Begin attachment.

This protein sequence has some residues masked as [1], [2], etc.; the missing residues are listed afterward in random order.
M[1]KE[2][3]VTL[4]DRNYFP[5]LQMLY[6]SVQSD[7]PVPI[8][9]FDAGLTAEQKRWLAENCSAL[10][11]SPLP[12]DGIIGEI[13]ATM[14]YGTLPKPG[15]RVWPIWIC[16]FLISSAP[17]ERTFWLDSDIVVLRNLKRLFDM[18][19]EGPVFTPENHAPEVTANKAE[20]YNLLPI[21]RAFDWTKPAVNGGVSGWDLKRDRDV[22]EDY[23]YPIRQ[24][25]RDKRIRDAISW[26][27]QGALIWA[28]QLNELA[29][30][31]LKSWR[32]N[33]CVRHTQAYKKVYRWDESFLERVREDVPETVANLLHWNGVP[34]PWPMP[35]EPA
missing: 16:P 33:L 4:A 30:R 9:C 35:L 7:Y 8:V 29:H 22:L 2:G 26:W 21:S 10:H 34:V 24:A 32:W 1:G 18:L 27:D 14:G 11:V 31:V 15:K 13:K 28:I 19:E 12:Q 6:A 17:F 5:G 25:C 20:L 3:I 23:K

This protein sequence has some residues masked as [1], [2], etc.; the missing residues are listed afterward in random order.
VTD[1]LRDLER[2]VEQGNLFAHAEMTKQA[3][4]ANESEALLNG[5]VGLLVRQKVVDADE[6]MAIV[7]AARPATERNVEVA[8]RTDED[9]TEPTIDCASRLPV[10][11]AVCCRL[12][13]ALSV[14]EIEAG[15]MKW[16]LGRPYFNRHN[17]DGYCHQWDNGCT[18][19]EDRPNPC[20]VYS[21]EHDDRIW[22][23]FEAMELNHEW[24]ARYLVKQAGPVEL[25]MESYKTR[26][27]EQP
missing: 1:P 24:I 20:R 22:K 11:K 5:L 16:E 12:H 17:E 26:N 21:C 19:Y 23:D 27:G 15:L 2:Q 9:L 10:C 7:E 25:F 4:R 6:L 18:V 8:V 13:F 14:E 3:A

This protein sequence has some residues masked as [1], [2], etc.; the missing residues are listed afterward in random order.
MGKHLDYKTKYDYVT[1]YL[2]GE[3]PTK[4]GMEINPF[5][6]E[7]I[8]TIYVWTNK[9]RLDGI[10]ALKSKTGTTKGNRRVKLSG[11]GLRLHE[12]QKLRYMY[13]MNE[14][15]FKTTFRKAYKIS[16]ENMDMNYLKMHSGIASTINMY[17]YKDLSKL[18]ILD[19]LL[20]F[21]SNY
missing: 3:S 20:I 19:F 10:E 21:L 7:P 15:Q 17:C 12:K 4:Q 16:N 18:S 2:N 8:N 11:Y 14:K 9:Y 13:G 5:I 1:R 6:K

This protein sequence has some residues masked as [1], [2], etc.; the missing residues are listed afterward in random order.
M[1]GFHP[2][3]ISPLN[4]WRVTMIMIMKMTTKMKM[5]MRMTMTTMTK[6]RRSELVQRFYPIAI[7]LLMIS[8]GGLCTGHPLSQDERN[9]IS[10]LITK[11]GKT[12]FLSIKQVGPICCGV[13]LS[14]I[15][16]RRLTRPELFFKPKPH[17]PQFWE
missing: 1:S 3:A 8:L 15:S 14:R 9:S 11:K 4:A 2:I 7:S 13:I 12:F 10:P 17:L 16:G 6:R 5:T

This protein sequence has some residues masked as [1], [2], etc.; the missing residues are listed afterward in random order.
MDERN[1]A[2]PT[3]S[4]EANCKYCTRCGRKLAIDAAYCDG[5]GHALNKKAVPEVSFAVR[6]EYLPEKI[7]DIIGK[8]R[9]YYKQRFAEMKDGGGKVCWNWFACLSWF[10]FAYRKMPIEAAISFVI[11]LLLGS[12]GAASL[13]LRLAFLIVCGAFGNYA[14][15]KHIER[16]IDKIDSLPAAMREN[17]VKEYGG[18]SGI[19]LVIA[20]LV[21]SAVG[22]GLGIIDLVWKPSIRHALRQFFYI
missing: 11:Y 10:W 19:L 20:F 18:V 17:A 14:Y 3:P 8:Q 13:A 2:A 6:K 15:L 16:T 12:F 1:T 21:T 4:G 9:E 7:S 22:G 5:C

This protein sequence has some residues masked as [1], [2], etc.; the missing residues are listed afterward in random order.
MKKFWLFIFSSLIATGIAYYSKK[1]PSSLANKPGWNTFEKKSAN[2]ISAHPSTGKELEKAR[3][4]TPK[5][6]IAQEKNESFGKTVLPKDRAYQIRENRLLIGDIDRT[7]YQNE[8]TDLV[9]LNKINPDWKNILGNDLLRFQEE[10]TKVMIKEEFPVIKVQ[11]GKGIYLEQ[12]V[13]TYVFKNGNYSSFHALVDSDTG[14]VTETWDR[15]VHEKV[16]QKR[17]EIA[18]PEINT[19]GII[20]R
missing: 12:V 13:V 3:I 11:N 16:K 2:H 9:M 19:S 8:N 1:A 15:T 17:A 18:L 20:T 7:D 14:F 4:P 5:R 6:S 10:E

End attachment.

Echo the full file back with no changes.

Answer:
This protein sequence has some residues masked as [1], [2], etc.; the missing residues are listed afterward in random order.
M[1]KE[2][3]VTL[4]DRNYFP[5]LQMLY[6]SVQSD[7]PVPI[8][9]FDAGLTAEQKRWLAENCSAL[10][11]SPLP[12]DGIIGEI[13]ATM[14]YGTLPKPG[15]RVWPIWIC[16]FLISSAP[17]ERTFWLDSDIVVLRNLKRLFDM[18][19]EGPVFTPENHAPEVTANKAE[20]YNLLPI[21]RAFDWTKPAVNGGVSGWDLKRDRDV[22]EDY[23]YPIRQ[24][25]RDKRIRDAISW[26][27]QGALIWA[28]QLNELA[29][30][31]LKSWR[32]N[33]CVRHTQAYKKVYRWDESFLERVREDVPETVANLLHWNGVP[34]PWPMP[35]EPA
missing: 16:P 33:L 4:A 30:R 9:C 35:L 7:Y 8:V 29:H 22:L 2:G 26:W 21:S 10:H 34:V 24:A 32:W 1:G 18:L 27:D 14:G 11:V 31:V 15:K 13:K 28:I 19:E 12:Q 6:A 17:F 5:G 25:C 20:L 3:I 23:K

This protein sequence has some residues masked as [1], [2], etc.; the missing residues are listed afterward in random order.
VTD[1]LRDLER[2]VEQGNLFAHAEMTKQA[3][4]ANESEALLNG[5]VGLLVRQKVVDADE[6]MAIV[7]AARPATERNVEVA[8]RTDED[9]TEPTIDCASRLPV[10][11]AVCCRL[12][13]ALSV[14]EIEAG[15]MKW[16]LGRPYFNRHN[17]DGYCHQWDNGCT[18][19]EDRPNPC[20]VYS[21]EHDDRIW[22][23]FEAMELNHEW[24]ARYLVKQAGPVEL[25]MESYKTR[26][27]EQP
missing: 1:P 24:I 20:R 22:K 11:K 5:L 16:E 12:H 17:E 26:N 21:C 19:Y 23:D 27:G 15:L 2:Q 9:L 10:C 7:E 25:F 4:R 6:L 18:V 8:V 13:F 14:E 3:A

This protein sequence has some residues masked as [1], [2], etc.; the missing residues are listed afterward in random order.
MGKHLDYKTKYDYVT[1]YL[2]GE[3]PTK[4]GMEINPF[5][6]E[7]I[8]TIYVWTNK[9]RLDGI[10]ALKSKTGTTKGNRRVKLSG[11]GLRLHE[12]QKLRYMY[13]MNE[14][15]FKTTFRKAYKIS[16]ENMDMNYLKMHSGIASTINMY[17]YKDLSKL[18]ILD[19]LL[20]F[21]SNY
missing: 3:S 20:I 19:F 10:E 21:L 7:P 15:Q 17:C 12:K 4:Q 16:N 18:S 2:N 8:N 11:Y 14:K 9:Y 13:G 5:I 1:R 6:K

This protein sequence has some residues masked as [1], [2], etc.; the missing residues are listed afterward in random order.
M[1]GFHP[2][3]ISPLN[4]WRVTMIMIMKMTTKMKM[5]MRMTMTTMTK[6]RRSELVQRFYPIAI[7]LLMIS[8]GGLCTGHPLSQDERN[9]IS[10]LITK[11]GKT[12]FLSIKQVGPICCGV[13]LS[14]I[15][16]RRLTRPELFFKPKPH[17]PQFWE
missing: 1:S 3:A 8:L 15:S 14:R 9:S 11:K 4:A 2:I 7:S 13:I 12:F 10:P 17:L 16:G 6:R 5:T

This protein sequence has some residues masked as [1], [2], etc.; the missing residues are listed afterward in random order.
MDERN[1]A[2]PT[3]S[4]EANCKYCTRCGRKLAIDAAYCDG[5]GHALNKKAVPEVSFAVR[6]EYLPEKI[7]DIIGK[8]R[9]YYKQRFAEMKDGGGKVCWNWFACLSWF[10]FAYRKMPIEAAISFVI[11]LLLGS[12]GAASL[13]LRLAFLIVCGAFGNYA[14][15]KHIER[16]IDKIDSLPAAMREN[17]VKEYGG[18]SGI[19]LVIA[20]LV[21]SAVG[22]GLGIIDLVWKPSIRHALRQFFYI
missing: 11:Y 10:W 19:L 20:F 18:V 17:A 14:Y 3:P 8:Q 13:A 2:A 6:K 15:L 16:T 12:F 1:T 21:T 4:G 9:E 7:S 22:G 5:C

This protein sequence has some residues masked as [1], [2], etc.; the missing residues are listed afterward in random order.
MKKFWLFIFSSLIATGIAYYSKK[1]PSSLANKPGWNTFEKKSAN[2]ISAHPSTGKELEKAR[3][4]TPK[5][6]IAQEKNESFGKTVLPKDRAYQIRENRLLIGDIDRT[7]YQNE[8]TDLV[9]LNKINPDWKNILGNDLLRFQEE[10]TKVMIKEEFPVIKVQ[11]GKGIYLEQ[12]V[13]TYVFKNGNYSSFHALVDSDTG[14]VTETWDR[15]VHEKV[16]QKR[17]EIA[18]PEINT[19]GII[20]R
missing: 12:V 13:V 3:I 11:N 16:K 2:H 9:M 19:S 8:N 1:A 15:T 17:A 18:L 20:T 7:D 14:F 4:P 5:R 6:S 10:E